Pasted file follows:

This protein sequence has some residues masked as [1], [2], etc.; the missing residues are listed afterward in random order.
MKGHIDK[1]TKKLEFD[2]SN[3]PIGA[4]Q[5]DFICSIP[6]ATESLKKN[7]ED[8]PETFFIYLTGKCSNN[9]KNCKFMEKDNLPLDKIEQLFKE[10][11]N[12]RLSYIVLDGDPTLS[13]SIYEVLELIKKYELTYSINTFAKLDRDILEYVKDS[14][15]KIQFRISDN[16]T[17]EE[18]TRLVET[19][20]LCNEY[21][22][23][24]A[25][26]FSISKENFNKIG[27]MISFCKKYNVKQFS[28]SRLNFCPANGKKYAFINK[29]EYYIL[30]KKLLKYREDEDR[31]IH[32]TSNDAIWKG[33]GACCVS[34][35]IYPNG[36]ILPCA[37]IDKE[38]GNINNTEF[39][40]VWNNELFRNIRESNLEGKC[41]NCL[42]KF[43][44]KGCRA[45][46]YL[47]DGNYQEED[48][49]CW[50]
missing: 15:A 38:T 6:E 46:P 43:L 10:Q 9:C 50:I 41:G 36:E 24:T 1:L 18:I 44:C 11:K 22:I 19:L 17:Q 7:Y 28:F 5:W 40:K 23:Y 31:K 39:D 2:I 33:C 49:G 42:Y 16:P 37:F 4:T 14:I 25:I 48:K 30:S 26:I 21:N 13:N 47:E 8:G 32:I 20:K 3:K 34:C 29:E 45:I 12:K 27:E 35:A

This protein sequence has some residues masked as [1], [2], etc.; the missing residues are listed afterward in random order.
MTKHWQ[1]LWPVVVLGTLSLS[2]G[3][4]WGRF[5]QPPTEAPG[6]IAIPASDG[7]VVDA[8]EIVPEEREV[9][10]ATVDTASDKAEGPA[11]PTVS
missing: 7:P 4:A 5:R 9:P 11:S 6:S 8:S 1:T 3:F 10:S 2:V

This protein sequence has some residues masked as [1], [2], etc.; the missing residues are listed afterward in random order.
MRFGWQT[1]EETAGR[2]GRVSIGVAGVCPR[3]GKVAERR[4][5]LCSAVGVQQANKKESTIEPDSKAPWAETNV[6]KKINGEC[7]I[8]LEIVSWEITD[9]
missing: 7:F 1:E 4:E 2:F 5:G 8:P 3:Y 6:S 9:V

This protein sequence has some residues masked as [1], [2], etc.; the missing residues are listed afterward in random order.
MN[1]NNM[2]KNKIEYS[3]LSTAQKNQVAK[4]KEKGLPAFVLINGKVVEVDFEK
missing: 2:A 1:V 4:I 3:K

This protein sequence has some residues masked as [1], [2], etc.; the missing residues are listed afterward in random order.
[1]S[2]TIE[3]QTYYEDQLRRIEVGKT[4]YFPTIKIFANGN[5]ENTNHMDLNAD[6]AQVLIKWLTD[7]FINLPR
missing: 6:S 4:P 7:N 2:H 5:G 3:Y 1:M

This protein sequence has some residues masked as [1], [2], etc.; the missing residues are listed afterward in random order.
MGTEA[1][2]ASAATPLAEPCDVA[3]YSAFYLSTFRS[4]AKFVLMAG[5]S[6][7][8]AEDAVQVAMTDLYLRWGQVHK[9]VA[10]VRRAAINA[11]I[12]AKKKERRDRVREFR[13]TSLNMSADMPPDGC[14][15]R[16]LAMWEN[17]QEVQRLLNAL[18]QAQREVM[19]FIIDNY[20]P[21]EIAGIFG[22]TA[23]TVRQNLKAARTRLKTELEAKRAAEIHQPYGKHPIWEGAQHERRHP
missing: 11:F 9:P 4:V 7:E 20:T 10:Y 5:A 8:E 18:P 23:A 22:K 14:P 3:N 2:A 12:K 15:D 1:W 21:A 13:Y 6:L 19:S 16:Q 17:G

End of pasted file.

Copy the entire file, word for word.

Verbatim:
This protein sequence has some residues masked as [1], [2], etc.; the missing residues are listed afterward in random order.
MKGHIDK[1]TKKLEFD[2]SN[3]PIGA[4]Q[5]DFICSIP[6]ATESLKKN[7]ED[8]PETFFIYLTGKCSNN[9]KNCKFMEKDNLPLDKIEQLFKE[10][11]N[12]RLSYIVLDGDPTLS[13]SIYEVLELIKKYELTYSINTFAKLDRDILEYVKDS[14][15]KIQFRISDN[16]T[17]EE[18]TRLVET[19][20]LCNEY[21][22][23][24]A[25][26]FSISKENFNKIG[27]MISFCKKYNVKQFS[28]SRLNFCPANGKKYAFINK[29]EYYIL[30]KKLLKYREDEDR[31]IH[32]TSNDAIWKG[33]GACCVS[34][35]IYPNG[36]ILPCA[37]IDKE[38]GNINNTEF[39][40]VWNNELFRNIRESNLEGKC[41]NCL[42]KF[43][44]KGCRA[45][46]YL[47]DGNYQEED[48][49]CW[50]
missing: 15:A 38:T 6:E 46:P 43:L 10:Q 9:C 50:I 41:G 36:E 24:T 1:L 18:I 44:C 11:K 22:I 19:L 17:Q 7:Y 28:F 5:W 40:K 23:Y 31:K 39:D 2:I 33:C 49:G 42:Y 16:P 37:F 4:T 14:I 25:I 48:K 30:S 26:I 21:N 13:N 47:E 8:G 32:I 20:K 3:K 34:C 29:E 45:I 12:K 27:E 35:A

This protein sequence has some residues masked as [1], [2], etc.; the missing residues are listed afterward in random order.
MTKHWQ[1]LWPVVVLGTLSLS[2]G[3][4]WGRF[5]QPPTEAPG[6]IAIPASDG[7]VVDA[8]EIVPEEREV[9][10]ATVDTASDKAEGPA[11]PTVS
missing: 7:P 4:A 5:R 9:P 11:S 6:S 8:S 1:T 3:F 10:S 2:V

This protein sequence has some residues masked as [1], [2], etc.; the missing residues are listed afterward in random order.
MRFGWQT[1]EETAGR[2]GRVSIGVAGVCPR[3]GKVAERR[4][5]LCSAVGVQQANKKESTIEPDSKAPWAETNV[6]KKINGEC[7]I[8]LEIVSWEITD[9]
missing: 7:F 1:E 4:E 2:F 5:G 8:P 3:Y 6:S 9:V

This protein sequence has some residues masked as [1], [2], etc.; the missing residues are listed afterward in random order.
MN[1]NNM[2]KNKIEYS[3]LSTAQKNQVAK[4]KEKGLPAFVLINGKVVEVDFEK
missing: 2:A 1:V 4:I 3:K

This protein sequence has some residues masked as [1], [2], etc.; the missing residues are listed afterward in random order.
[1]S[2]TIE[3]QTYYEDQLRRIEVGKT[4]YFPTIKIFANGN[5]ENTNHMDLNAD[6]AQVLIKWLTD[7]FINLPR
missing: 6:S 4:P 7:N 2:H 5:G 3:Y 1:M

This protein sequence has some residues masked as [1], [2], etc.; the missing residues are listed afterward in random order.
MGTEA[1][2]ASAATPLAEPCDVA[3]YSAFYLSTFRS[4]AKFVLMAG[5]S[6][7][8]AEDAVQVAMTDLYLRWGQVHK[9]VA[10]VRRAAINA[11]I[12]AKKKERRDRVREFR[13]TSLNMSADMPPDGC[14][15]R[16]LAMWEN[17]QEVQRLLNAL[18]QAQREVM[19]FIIDNY[20]P[21]EIAGIFG[22]TA[23]TVRQNLKAARTRLKTELEAKRAAEIHQPYGKHPIWEGAQHERRHP
missing: 11:F 9:P 4:V 7:E 20:T 10:Y 5:A 8:E 18:P 23:A 22:K 14:P 3:N 2:A 12:K 15:D 1:W 21:A 13:Y 6:L 19:S 16:Q 17:G